Geomechanics to the fore as oil & gas industry seeks to drive efficiencies
The prevailing conditions of the oil & gas market – the low oil price, the end of easy oil, the growth in alternatives and the zero risk tolerance culture – are forcing a drive for risk-free efficiency and cost-effectiveness. A growing focus on reservoir optimisation, as part of this drive, has revealed the need for cross-disciplinary expertise and geomechanics has emerged as the defining discipline. With this in mind, we (OTM Consulting) surveyed the industry to see if interest in geomechanics was sufficient to warrant the creation of a dedicated industry network.
What is geomechanics?
Geomechanics is the discipline that integrates rock mechanics, geophysics, petrophysics and geology to quantify the response of the earth to any changes in state of stress, pore pressure, and formation temperature. Increasingly the application of geomechanics is seen by many oil companies as being key to reducing non-productive time (NPT).
Who did we survey?
The survey generated over 80 responses from a range of companies and these were fairly evenly split between operators and service companies. Respondents came from a range of disciplines including geoscience, petrophysics and engineering. The participants were globally spread but with a predominance in Europe and the Americas.
What were the key findings?
The main findings were that organisations felt that geomechanics was increasingly important in their organisations and likely to become more so, culminating in our decision to launch an industry network to support the area. Significant results include:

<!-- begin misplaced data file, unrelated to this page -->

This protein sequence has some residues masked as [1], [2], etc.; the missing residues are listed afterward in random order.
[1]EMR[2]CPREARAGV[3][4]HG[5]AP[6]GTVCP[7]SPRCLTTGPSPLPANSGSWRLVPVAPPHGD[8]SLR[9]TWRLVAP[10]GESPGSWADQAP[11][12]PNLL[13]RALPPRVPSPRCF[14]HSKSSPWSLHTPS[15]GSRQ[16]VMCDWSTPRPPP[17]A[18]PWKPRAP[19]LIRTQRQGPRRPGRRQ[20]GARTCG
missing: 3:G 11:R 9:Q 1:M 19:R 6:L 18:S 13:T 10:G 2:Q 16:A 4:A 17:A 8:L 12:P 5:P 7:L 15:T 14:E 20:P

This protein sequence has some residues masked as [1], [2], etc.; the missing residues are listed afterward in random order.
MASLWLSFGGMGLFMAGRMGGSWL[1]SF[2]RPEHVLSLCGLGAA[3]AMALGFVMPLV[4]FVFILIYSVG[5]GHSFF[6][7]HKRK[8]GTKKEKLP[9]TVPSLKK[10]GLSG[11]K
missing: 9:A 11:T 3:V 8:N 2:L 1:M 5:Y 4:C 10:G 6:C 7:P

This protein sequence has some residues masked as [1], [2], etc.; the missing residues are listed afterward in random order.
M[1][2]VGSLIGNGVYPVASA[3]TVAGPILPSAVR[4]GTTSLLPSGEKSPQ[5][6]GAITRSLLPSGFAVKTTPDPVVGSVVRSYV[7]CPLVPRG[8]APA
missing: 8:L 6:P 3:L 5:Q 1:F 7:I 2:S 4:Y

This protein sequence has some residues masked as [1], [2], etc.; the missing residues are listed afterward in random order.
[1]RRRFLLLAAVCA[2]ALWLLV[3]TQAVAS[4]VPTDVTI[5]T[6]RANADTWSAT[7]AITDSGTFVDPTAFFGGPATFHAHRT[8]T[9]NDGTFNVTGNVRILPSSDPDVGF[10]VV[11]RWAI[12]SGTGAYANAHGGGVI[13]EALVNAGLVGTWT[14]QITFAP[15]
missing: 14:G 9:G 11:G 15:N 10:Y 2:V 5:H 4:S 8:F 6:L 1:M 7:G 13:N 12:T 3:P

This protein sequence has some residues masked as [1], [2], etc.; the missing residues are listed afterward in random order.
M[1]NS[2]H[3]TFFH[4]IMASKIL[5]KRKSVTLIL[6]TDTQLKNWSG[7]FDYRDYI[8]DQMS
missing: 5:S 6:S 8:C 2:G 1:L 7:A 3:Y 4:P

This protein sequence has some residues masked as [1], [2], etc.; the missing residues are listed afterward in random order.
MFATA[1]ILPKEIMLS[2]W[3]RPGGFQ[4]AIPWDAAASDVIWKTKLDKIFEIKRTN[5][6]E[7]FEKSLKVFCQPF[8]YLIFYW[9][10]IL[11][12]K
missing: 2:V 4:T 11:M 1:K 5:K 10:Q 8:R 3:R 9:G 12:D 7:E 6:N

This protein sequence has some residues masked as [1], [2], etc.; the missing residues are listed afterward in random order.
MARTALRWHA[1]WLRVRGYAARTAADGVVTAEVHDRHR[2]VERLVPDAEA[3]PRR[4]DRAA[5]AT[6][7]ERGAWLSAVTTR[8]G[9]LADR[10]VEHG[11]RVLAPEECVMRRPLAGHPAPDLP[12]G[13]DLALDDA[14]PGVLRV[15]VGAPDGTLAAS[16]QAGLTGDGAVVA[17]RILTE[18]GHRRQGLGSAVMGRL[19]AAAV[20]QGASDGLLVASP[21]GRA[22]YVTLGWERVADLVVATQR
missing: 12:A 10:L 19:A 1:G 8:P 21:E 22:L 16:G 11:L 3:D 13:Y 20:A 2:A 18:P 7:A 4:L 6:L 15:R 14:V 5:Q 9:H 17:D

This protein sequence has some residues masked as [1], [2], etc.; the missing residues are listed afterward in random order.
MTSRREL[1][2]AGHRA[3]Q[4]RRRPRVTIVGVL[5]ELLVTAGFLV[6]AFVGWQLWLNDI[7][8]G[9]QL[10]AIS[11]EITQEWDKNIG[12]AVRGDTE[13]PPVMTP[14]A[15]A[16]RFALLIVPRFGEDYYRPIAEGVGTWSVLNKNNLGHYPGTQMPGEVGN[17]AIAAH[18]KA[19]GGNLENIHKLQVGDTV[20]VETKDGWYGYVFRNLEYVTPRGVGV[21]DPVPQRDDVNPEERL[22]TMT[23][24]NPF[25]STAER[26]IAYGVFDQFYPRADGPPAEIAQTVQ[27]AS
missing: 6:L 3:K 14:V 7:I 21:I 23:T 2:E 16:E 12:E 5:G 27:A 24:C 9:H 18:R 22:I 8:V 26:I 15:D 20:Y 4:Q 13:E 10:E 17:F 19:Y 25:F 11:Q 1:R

- 82% of operators and 72% of service companies believe geomechanics is a priority area
- 79% of operators and 88% of service companies stated that they had inhouse geomechanics capability
Given the cross-disciplinary nature of geomechanics we were interested in where, as a function, it would sit in most businesses. Mostly it seems that it resides in drilling and/or completions or in the subsurface team – in geoscience or petrophysics. Unsurprisingly though, many organisations had it in different areas including management, production engineering and even distributed across various business units.
Geomechanics was also seen as critical right across the well lifecycle with almost equal importance being seen in drilling, well planning, reservoir lifecycle and completions. And, a substantial majority of respondents felt that the number of geomechanic studies would increase in the next five years.
A shortage of skills in the area means that knowledge sharing within organisations and beyond may be paramount and this underpins OTM’s decision to host a network initiative in this area to promote cooperation and learning across the industry.